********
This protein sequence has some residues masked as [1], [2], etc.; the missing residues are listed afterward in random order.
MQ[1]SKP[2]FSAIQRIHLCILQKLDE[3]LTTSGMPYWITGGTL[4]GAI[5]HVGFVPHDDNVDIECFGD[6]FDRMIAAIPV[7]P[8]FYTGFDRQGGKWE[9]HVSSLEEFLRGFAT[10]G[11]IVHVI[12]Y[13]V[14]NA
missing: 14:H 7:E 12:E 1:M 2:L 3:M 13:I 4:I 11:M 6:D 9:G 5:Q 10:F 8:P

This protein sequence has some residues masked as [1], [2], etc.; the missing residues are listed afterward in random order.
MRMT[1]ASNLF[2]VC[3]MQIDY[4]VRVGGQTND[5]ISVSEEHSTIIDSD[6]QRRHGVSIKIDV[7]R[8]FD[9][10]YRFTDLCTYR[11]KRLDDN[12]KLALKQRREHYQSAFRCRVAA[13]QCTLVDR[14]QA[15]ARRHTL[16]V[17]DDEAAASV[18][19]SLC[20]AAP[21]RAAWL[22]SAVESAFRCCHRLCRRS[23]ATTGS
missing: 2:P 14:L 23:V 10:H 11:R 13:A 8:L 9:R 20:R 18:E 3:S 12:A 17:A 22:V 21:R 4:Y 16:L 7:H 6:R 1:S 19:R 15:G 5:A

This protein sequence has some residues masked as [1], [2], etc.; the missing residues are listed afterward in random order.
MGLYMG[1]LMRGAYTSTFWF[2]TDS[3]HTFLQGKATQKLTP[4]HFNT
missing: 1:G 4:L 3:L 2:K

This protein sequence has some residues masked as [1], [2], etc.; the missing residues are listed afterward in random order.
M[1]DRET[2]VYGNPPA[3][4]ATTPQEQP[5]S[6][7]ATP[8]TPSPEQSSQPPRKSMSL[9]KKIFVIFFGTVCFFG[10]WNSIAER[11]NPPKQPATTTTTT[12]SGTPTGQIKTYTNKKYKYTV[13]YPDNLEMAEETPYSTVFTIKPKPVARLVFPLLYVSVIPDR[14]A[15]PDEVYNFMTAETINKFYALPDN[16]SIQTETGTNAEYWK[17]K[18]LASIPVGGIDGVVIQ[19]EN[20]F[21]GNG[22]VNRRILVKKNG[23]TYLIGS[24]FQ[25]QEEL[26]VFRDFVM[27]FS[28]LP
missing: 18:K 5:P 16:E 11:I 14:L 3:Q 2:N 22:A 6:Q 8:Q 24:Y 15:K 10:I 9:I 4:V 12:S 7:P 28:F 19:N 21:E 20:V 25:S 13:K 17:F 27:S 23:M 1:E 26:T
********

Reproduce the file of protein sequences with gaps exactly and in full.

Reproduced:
This protein sequence has some residues masked as [1], [2], etc.; the missing residues are listed afterward in random order.
MQ[1]SKP[2]FSAIQRIHLCILQKLDE[3]LTTSGMPYWITGGTL[4]GAI[5]HVGFVPHDDNVDIECFGD[6]FDRMIAAIPV[7]P[8]FYTGFDRQGGKWE[9]HVSSLEEFLRGFAT[10]G[11]IVHVI[12]Y[13]V[14]NA
missing: 14:H 7:E 12:E 1:M 2:L 3:M 13:I 4:I 11:M 6:D 9:G 5:Q 10:F 8:P

This protein sequence has some residues masked as [1], [2], etc.; the missing residues are listed afterward in random order.
MRMT[1]ASNLF[2]VC[3]MQIDY[4]VRVGGQTND[5]ISVSEEHSTIIDSD[6]QRRHGVSIKIDV[7]R[8]FD[9][10]YRFTDLCTYR[11]KRLDDN[12]KLALKQRREHYQSAFRCRVAA[13]QCTLVDR[14]QA[15]ARRHTL[16]V[17]DDEAAASV[18][19]SLC[20]AAP[21]RAAWL[22]SAVESAFRCCHRLCRRS[23]ATTGS
missing: 2:P 14:L 23:V 10:H 11:R 13:A 8:L 9:R 20:R 18:E 3:S 12:A 17:A 22:V 21:R 4:Y 16:L 7:H 6:R 1:S 19:R 15:G 5:A

This protein sequence has some residues masked as [1], [2], etc.; the missing residues are listed afterward in random order.
MGLYMG[1]LMRGAYTSTFWF[2]TDS[3]HTFLQGKATQKLTP[4]HFNT
missing: 1:G 4:L 3:L 2:K

This protein sequence has some residues masked as [1], [2], etc.; the missing residues are listed afterward in random order.
M[1]DRET[2]VYGNPPA[3][4]ATTPQEQP[5]S[6][7]ATP[8]TPSPEQSSQPPRKSMSL[9]KKIFVIFFGTVCFFG[10]WNSIAER[11]NPPKQPATTTTTT[12]SGTPTGQIKTYTNKKYKYTV[13]YPDNLEMAEETPYSTVFTIKPKPVARLVFPLLYVSVIPDR[14]A[15]PDEVYNFMTAETINKFYALPDN[16]SIQTETGTNAEYWK[17]K[18]LASIPVGGIDGVVIQ[19]EN[20]F[21]GNG[22]VNRRILVKKNG[23]TYLIGS[24]FQ[25]QEEL[26]VFRDFVM[27]FS[28]LP
missing: 18:K 5:P 16:E 11:I 14:L 3:Q 2:N 22:A 6:Q 8:Q 24:Y 15:K 10:I 9:I 4:V 12:S 7:P 28:F 19:N 21:E 20:V 25:S 13:K 17:F 27:S 23:M 1:E 26:T